Have I mentioned that I also hiked up a waterfall while in Oregon? These photos don't do a bit of justice to the startling beauty of Multnomah, but I did my best. Landscape photography is difficult to master.
I've said it before, but Sloane Crosley said it best in her recent compilation of essays, How Did You Get This Number:
"I took one hundred-thirty-two photographs in Alaska, one hundred of which were of icebergs. Sometimes you can see otters or fishing poles in the background. Sometimes you can see the ghost forest, betraying their vampire-like nature by showing up in pictures. Mostly it's a lot of ice. I blind people with iceberg photos. Here's a iceberg from far away. Here it is again, up close. Here's a chunk of it floating in the water. Here it is from the boat, from the shore, from the sides, give me cold, give me big, you're chiseled like an ice sculpture, you're a cube and the ocean is your glass. Brrr, baby, brrr. The pictures are frustrating.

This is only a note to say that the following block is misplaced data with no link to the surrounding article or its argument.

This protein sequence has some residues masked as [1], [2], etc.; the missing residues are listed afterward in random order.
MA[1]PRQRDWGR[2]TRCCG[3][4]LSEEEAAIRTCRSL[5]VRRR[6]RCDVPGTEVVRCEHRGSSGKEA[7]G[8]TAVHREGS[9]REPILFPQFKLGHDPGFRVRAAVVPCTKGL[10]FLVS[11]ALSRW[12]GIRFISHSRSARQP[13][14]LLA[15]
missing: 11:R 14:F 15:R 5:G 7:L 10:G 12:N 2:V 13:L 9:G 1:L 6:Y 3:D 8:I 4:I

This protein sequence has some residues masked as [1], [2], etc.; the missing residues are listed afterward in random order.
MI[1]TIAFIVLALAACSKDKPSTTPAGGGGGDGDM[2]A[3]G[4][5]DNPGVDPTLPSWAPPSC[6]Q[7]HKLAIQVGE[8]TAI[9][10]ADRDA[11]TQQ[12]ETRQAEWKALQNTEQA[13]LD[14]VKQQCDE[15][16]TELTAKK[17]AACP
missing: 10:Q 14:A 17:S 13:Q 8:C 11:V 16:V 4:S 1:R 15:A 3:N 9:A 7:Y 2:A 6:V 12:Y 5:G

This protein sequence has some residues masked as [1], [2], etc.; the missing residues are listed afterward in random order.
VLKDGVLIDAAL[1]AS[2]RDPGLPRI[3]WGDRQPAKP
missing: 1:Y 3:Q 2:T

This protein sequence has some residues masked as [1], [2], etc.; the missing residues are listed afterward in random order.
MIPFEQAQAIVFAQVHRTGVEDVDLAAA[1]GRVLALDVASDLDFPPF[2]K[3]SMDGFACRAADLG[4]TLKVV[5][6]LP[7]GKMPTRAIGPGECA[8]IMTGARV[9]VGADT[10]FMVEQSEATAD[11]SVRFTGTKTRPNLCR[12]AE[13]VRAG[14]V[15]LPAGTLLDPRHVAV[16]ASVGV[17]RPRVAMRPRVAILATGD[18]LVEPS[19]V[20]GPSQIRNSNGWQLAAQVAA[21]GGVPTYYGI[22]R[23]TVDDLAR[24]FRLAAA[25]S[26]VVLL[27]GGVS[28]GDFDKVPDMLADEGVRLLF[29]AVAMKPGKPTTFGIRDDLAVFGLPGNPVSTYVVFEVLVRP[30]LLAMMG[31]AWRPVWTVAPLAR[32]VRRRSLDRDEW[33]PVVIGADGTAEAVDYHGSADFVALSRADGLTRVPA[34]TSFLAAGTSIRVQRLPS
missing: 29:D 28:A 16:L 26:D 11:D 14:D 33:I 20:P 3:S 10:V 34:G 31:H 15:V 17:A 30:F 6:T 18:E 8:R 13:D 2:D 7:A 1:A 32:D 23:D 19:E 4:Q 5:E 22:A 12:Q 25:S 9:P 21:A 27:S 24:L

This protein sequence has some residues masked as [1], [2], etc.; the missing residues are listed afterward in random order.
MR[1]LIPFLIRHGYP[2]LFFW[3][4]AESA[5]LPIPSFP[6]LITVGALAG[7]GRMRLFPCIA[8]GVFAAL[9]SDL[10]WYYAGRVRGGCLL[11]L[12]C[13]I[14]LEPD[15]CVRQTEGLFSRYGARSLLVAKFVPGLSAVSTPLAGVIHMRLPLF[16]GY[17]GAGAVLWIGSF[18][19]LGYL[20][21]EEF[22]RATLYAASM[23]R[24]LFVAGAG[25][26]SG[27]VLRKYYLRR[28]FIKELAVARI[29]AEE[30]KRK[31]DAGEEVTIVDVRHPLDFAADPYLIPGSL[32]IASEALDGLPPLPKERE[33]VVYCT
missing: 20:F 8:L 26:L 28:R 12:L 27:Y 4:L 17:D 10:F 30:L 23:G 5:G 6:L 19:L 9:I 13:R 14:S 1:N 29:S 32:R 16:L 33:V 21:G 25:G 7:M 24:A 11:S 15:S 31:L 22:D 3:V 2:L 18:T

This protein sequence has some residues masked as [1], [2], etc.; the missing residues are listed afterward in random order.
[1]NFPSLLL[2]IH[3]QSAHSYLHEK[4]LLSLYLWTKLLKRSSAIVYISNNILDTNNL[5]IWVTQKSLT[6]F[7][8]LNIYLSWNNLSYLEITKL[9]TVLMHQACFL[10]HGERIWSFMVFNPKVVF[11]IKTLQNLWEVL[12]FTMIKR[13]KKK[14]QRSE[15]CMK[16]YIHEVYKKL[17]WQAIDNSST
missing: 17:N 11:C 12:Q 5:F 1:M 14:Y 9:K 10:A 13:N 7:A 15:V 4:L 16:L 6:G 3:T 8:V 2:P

What I want to say is this: Here is a country that is ours but not ours. A crazed landscape of death and marriage with bells to acknowledge both. Here is the longest breath of fresh air you will ever take, the bluest stream you will ever dip your hand in, the humane thing to do. Why does none of it show up on film? Maybe I need a better camera."